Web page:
In the 1970s, the number of community cats entering shelters each year was around 7 million. Back then, the acceptable way of controlling community cats was euthanasia.

Some people thought (and still think) that cats roaming around was free to y were destroy the ecosystem. Environment as if humans aren’t responsible for that crime. In the name of some considered right, community cats were trapped and killed in the most inhumane ways.

Years later, there began a push for the non-lethal method of controlling the cat population called Trap-Neuter-Return. TNR, along with changing attitudes about pet ownership has decreased the number of cats entering shelters every year to about 3 million.

However, there are still states, communities, and shelters in the United States that are still using the lethal method of catch and kill to control the cat population.

What is Trap Neuter Return (TNR)

Trap, neuter, and return is a humane method to control the community cat population by decreasing the number of kittens being born to that population.

The steps look something like the following:

  • a community cat is trapped (humanely)
  • cat is vaccinated, neutered and one ear is clipped to signify that it has been neutered
  • once recovered, the cat is returned back to where it was initially trapped.  If the cat is found to be socialized or a kitten it is put up for adoption.

Returning the cat to where it was initially trapped is very important.  The cat is returned to its community environment where it knows where to source for food, water, and shelter.

Trap-neuter-return is utilized as a part of a community cat program by non-profit animal rescue groups and cat advocate organizations.  A community cat program works to improve the lives of free-roaming and feral cats

The main goal of most TNR programs is the reduction or eventual elimination of free-roaming cat populations.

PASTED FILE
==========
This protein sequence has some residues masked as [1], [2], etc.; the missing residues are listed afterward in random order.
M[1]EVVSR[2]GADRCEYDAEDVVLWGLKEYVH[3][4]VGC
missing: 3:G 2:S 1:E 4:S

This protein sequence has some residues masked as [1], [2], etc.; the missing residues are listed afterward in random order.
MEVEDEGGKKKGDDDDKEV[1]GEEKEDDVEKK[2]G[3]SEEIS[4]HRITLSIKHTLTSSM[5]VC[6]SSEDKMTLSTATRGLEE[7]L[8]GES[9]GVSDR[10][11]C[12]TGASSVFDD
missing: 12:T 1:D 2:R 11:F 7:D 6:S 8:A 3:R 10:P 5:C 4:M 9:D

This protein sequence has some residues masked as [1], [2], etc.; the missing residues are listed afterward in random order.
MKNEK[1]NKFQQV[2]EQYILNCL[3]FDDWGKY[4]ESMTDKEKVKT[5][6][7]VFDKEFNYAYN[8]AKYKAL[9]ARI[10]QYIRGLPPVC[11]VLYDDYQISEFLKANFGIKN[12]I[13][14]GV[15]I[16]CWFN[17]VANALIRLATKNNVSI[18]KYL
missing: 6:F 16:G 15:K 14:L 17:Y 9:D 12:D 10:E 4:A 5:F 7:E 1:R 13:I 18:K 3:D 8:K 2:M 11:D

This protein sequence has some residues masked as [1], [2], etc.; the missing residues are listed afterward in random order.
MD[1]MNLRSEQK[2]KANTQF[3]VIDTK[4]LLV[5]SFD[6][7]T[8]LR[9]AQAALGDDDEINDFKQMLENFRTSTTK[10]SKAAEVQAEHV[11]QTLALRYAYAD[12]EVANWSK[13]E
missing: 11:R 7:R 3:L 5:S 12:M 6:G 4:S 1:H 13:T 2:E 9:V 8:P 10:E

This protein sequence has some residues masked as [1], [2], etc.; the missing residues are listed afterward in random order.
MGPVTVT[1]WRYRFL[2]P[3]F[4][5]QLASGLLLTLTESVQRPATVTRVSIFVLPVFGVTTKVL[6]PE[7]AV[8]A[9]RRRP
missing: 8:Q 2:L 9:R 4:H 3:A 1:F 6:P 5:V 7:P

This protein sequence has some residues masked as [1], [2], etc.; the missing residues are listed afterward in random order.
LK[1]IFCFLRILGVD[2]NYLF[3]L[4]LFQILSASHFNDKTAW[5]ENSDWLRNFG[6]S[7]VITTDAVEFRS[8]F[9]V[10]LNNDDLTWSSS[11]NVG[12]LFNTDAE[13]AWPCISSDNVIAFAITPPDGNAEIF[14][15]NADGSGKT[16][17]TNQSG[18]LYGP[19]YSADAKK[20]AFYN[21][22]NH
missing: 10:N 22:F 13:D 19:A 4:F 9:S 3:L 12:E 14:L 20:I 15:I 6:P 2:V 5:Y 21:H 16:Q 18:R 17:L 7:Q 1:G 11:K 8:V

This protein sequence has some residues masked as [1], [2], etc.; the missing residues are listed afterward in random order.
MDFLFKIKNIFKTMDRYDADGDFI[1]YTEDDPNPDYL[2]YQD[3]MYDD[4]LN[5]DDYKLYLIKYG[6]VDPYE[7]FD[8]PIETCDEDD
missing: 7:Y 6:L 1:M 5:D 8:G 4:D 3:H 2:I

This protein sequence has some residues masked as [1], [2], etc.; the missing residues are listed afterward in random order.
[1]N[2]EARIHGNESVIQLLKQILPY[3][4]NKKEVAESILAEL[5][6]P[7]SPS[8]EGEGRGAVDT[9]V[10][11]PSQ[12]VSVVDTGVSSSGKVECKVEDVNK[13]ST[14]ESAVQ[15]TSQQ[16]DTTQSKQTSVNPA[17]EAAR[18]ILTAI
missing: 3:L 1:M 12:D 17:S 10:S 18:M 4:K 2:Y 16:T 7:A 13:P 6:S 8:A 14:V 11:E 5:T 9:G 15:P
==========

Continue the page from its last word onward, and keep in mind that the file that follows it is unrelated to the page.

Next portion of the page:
Trap-Neuter-Return: the controversy

The earliest documented practice of trap-neuter-return was in the 1950s, led by animal activist Ruth Plant in the United Kingdom.  Trap-neuter-return was introduced in the United States in the 1990s.

TNR has been a controversial topic in the United States.  Opinions as to what to do with cats can be categorized into three groups:

  1. those opposed to tolerating srays
  2. those supported under certain conditions such as part of community cat management program
  3. unconditionally supported

How does TNR benefit community cats

How does TNR benefit community cats?  An awesome community cat program that includes TNR will provide: Although the eSome programs objectives could also include:

  • a better quality of life for community cats
  • decreases the population that is caused by breeding
  • improving the communities in which these cats are found
  • reducing “kill” rates at shelters that accept captured free-roaming cats,
  • the public view of community cats improves turn improving public perceptions and possibly reducing costs

TNR helps the community by stabilizing the population of the feral colony and over time reduces it.

How does TNR benefit the community?

Spay/neutered cats cease behaviors that instigate complaints by people.

Neutered males have no desire to mark their territory so they stop spraying.  Females never go into heat, so the yowling created by mating no longer occurs.

Males cats stop fighting because there are no females in heat to fight over, and neutered males have no desire to mate even if a female in heat is in the area.